Joseph and I pull Asher into our room that Thursday before heading to bed and check in with him. I mention the awkwardness of Michael always asking permission from us directly and wonder aloud why Asher doesn’t seem more excited to request the hang-out time. We also share with Asher our conversation with Michael after church the previous Sunday afternoon. Asher stuns us by saying, “Yeah, Michael told me about it. He told me that he still likes me.” What? We press Asher for clarification and grasp at any possibility of a misunderstanding where Michael was simply reiterating his friendship with Asher. But our son holds his ground that the feelings expressed were not platonic. We share with Asher our discomfort at the prospect of allowing him to sleep over at Michael’s house considering the confusion of feelings and tell Asher that he can simply bow out by saying that the 4th is traditionally a family day (it is). But as Asher heads to bed he asks about Michael getting him the following day from his split shift and voices apprehension about disappointing Michael with a cancellation. We are nervous but unable to pinpoint our discomfort. Asher is so adept at manipulation and deceit that we can barely trust anything he says. Is Michael, someone who appears to love Jesus and actively pursues spiritual discipleship from the pastors and student mentors of our church, lying directly to our face? Or is Asher confused about his own feelings and lying about Michael in order to feel wanted and sexually desired by someone? The whole thing felt off. We give our grudging approval for Michael to get Asher and our son appears relieved.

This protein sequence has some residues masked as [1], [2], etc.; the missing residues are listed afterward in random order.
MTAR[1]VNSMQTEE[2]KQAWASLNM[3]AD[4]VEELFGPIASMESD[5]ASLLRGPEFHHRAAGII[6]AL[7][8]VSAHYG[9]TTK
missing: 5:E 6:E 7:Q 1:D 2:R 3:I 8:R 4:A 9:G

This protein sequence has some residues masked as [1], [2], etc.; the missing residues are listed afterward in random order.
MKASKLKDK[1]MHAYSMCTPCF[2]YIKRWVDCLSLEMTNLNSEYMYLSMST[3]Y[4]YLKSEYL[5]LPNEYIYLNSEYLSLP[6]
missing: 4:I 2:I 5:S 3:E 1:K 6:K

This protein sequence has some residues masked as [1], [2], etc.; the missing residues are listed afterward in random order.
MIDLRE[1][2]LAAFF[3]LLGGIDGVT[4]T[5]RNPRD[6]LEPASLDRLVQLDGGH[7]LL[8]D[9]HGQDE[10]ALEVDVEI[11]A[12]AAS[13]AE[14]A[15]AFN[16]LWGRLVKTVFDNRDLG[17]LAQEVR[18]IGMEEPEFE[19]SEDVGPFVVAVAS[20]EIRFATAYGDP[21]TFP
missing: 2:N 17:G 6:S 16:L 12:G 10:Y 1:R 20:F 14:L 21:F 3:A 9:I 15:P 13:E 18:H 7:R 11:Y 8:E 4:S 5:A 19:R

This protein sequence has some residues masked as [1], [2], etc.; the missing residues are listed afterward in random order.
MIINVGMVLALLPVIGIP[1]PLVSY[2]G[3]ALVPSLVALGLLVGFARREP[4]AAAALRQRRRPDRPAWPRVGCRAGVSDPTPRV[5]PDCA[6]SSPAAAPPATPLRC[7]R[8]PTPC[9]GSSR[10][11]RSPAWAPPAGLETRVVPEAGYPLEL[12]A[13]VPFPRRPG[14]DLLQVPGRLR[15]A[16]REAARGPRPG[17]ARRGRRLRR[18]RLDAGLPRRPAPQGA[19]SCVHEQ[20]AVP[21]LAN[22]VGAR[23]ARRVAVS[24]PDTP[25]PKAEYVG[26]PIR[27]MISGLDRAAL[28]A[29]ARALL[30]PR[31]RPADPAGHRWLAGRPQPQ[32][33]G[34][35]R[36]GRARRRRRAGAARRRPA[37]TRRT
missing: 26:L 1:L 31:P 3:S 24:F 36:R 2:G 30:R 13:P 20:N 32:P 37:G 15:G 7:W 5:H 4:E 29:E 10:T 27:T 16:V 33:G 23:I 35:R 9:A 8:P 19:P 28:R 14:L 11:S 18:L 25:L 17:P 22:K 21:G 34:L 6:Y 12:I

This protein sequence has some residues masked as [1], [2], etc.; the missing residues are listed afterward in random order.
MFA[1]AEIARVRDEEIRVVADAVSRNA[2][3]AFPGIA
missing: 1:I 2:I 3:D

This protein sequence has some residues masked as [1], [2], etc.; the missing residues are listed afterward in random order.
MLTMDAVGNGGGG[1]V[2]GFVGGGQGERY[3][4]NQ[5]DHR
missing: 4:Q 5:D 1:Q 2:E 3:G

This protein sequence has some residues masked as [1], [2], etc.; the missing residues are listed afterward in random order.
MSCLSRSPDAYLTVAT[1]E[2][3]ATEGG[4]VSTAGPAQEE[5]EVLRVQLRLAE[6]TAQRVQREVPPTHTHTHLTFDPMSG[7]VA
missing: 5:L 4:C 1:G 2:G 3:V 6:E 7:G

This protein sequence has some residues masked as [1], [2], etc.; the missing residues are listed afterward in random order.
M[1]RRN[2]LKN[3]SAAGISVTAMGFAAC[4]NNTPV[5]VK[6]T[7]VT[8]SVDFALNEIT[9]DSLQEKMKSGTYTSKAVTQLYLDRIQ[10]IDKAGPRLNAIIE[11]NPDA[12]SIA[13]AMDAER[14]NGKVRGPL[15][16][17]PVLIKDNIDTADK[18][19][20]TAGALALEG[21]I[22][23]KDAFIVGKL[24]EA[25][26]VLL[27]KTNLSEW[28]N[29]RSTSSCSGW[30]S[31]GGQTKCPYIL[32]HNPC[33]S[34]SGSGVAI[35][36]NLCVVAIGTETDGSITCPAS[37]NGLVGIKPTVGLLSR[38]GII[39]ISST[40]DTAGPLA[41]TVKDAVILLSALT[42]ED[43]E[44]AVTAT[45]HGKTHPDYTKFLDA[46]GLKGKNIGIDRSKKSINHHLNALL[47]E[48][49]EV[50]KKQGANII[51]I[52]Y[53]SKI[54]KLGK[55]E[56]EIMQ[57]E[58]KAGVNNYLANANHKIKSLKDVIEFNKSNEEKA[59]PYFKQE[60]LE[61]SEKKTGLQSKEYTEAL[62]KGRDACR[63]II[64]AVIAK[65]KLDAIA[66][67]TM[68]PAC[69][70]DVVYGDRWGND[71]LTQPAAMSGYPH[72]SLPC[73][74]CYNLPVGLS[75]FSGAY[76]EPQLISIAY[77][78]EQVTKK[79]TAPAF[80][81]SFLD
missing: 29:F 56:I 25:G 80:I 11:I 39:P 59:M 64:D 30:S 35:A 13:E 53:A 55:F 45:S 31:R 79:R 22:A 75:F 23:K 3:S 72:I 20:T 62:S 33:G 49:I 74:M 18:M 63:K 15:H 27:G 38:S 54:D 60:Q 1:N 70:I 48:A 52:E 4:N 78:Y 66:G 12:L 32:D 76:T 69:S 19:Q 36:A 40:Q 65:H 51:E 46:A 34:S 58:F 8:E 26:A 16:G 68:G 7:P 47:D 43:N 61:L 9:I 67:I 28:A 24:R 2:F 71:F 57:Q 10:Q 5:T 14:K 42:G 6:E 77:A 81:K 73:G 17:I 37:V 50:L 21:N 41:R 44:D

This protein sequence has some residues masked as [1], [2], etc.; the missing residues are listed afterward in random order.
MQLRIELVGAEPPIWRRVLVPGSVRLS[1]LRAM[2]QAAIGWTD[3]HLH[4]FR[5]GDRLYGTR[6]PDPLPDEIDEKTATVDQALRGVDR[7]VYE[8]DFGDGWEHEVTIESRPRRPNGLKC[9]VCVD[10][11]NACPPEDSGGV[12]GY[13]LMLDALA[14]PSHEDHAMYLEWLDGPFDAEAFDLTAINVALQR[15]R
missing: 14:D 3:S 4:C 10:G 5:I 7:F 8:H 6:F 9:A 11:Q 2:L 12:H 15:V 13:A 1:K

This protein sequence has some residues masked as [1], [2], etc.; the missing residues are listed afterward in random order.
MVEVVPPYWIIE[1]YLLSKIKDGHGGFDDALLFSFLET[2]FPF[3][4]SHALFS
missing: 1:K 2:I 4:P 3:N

The next morning, I make the decision to call Michael and address our concerns about his intentions towards Asher, as well as set a strong boundary that the two boys needed a significant amount of space while their hormones and emotions settled down. I call Michael and am surprised to hear him quickly cut me off to share that he already decided to forego the afternoon together and was thinking it would be best for them to distance themselves. Michael sounded eager to please us and equally eager to be finished with the conversation. “Michael, Asher said you told him you liked him Sunday afternoon at our house – the same afternoon where you told us you had only pure intentions towards our son. To our face. Multiple times.” Michael prevaricated until I finally said, “Either you are lying or my son is lying. If it is my son, then we will address it because lying is unacceptable in our home.” In a shaky voice, Michael immediately answered, “It’s me. I’m lying.”